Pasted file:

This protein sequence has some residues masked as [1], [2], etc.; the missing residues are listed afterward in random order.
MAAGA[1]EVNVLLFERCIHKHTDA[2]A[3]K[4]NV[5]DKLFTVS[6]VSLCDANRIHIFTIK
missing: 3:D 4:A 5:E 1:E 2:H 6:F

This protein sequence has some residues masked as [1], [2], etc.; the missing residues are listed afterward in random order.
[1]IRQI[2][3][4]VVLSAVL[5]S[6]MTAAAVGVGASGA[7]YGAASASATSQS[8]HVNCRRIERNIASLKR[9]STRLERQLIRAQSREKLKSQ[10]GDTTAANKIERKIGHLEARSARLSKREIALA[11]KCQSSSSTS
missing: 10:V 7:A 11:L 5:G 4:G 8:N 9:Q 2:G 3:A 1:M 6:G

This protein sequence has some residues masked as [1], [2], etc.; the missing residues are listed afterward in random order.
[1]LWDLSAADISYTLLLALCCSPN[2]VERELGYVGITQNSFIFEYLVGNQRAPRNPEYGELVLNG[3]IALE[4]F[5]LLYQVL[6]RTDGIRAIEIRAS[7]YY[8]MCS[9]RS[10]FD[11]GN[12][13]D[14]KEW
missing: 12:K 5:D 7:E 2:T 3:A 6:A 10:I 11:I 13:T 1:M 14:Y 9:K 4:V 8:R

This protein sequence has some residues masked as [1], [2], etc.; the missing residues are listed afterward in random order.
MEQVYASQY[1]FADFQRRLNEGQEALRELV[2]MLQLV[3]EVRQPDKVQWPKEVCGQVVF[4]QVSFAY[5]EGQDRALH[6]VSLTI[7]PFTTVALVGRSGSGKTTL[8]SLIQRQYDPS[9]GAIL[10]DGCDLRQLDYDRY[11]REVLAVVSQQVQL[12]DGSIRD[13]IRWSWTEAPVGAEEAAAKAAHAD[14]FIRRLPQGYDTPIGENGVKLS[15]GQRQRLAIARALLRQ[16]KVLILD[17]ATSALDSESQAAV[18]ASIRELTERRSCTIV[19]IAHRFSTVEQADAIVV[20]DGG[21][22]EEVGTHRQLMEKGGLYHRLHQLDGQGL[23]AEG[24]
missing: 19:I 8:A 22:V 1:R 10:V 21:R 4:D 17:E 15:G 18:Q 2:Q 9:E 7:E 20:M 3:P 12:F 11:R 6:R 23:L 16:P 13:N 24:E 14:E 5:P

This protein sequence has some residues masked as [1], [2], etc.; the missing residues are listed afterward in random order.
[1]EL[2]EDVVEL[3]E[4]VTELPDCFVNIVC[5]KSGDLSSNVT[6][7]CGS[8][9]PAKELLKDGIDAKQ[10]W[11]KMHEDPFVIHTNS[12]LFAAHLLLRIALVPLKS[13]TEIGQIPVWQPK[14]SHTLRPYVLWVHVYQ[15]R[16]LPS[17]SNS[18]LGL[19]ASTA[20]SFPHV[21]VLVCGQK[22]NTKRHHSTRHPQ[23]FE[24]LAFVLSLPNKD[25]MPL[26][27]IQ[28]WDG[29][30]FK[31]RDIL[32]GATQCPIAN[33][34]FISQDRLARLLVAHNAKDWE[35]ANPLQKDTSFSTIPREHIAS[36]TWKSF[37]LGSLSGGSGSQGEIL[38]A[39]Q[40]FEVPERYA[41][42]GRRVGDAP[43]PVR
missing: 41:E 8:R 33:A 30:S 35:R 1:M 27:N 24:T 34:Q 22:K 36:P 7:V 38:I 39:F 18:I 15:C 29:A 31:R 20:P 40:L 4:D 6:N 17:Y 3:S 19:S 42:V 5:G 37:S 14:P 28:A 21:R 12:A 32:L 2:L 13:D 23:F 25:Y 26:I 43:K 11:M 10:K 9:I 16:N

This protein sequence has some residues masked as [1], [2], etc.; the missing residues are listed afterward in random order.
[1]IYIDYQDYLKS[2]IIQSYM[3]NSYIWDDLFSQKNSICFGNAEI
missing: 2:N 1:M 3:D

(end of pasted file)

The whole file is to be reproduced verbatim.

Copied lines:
This protein sequence has some residues masked as [1], [2], etc.; the missing residues are listed afterward in random order.
MAAGA[1]EVNVLLFERCIHKHTDA[2]A[3]K[4]NV[5]DKLFTVS[6]VSLCDANRIHIFTIK
missing: 3:D 4:A 5:E 1:E 2:H 6:F

This protein sequence has some residues masked as [1], [2], etc.; the missing residues are listed afterward in random order.
[1]IRQI[2][3][4]VVLSAVL[5]S[6]MTAAAVGVGASGA[7]YGAASASATSQS[8]HVNCRRIERNIASLKR[9]STRLERQLIRAQSREKLKSQ[10]GDTTAANKIERKIGHLEARSARLSKREIALA[11]KCQSSSSTS
missing: 10:V 7:A 11:L 5:G 4:G 8:N 9:Q 2:G 3:A 1:M 6:G

This protein sequence has some residues masked as [1], [2], etc.; the missing residues are listed afterward in random order.
[1]LWDLSAADISYTLLLALCCSPN[2]VERELGYVGITQNSFIFEYLVGNQRAPRNPEYGELVLNG[3]IALE[4]F[5]LLYQVL[6]RTDGIRAIEIRAS[7]YY[8]MCS[9]RS[10]FD[11]GN[12][13]D[14]KEW
missing: 12:K 5:D 7:E 2:T 3:A 6:A 10:I 11:I 13:T 1:M 14:Y 9:K 4:V 8:R

This protein sequence has some residues masked as [1], [2], etc.; the missing residues are listed afterward in random order.
MEQVYASQY[1]FADFQRRLNEGQEALRELV[2]MLQLV[3]EVRQPDKVQWPKEVCGQVVF[4]QVSFAY[5]EGQDRALH[6]VSLTI[7]PFTTVALVGRSGSGKTTL[8]SLIQRQYDPS[9]GAIL[10]DGCDLRQLDYDRY[11]REVLAVVSQQVQL[12]DGSIRD[13]IRWSWTEAPVGAEEAAAKAAHAD[14]FIRRLPQGYDTPIGENGVKLS[15]GQRQRLAIARALLRQ[16]KVLILD[17]ATSALDSESQAAV[18]ASIRELTERRSCTIV[19]IAHRFSTVEQADAIVV[20]DGG[21][22]EEVGTHRQLMEKGGLYHRLHQLDGQGL[23]AEG[24]
missing: 19:I 8:A 22:V 1:R 10:V 21:R 4:D 17:E 15:G 18:Q 2:Q 9:E 7:E 20:M 3:P 12:F 11:R 6:R 23:L 16:P 13:N 24:E 14:E 5:P

This protein sequence has some residues masked as [1], [2], etc.; the missing residues are listed afterward in random order.
[1]EL[2]EDVVEL[3]E[4]VTELPDCFVNIVC[5]KSGDLSSNVT[6][7]CGS[8][9]PAKELLKDGIDAKQ[10]W[11]KMHEDPFVIHTNS[12]LFAAHLLLRIALVPLKS[13]TEIGQIPVWQPK[14]SHTLRPYVLWVHVYQ[15]R[16]LPS[17]SNS[18]LGL[19]ASTA[20]SFPHV[21]VLVCGQK[22]NTKRHHSTRHPQ[23]FE[24]LAFVLSLPNKD[25]MPL[26][27]IQ[28]WDG[29][30]FK[31]RDIL[32]GATQCPIAN[33][34]FISQDRLARLLVAHNAKDWE[35]ANPLQKDTSFSTIPREHIAS[36]TWKSF[37]LGSLSGGSGSQGEIL[38]A[39]Q[40]FEVPERYA[41][42]GRRVGDAP[43]PVR
missing: 41:E 8:R 33:A 30:S 35:R 1:M 27:N 24:T 34:Q 22:K 36:P 7:V 38:I 39:F 18:I 15:C 29:A 31:R 20:P 40:L 4:D 6:N 17:Y 3:S 19:S 42:V 5:G 37:S 14:P 28:A 21:R 12:A 32:L 2:L 13:D 23:F 25:Y 26:I 43:K 11:M 10:K 9:I 16:N

This protein sequence has some residues masked as [1], [2], etc.; the missing residues are listed afterward in random order.
[1]IYIDYQDYLKS[2]IIQSYM[3]NSYIWDDLFSQKNSICFGNAEI
missing: 2:N 1:M 3:D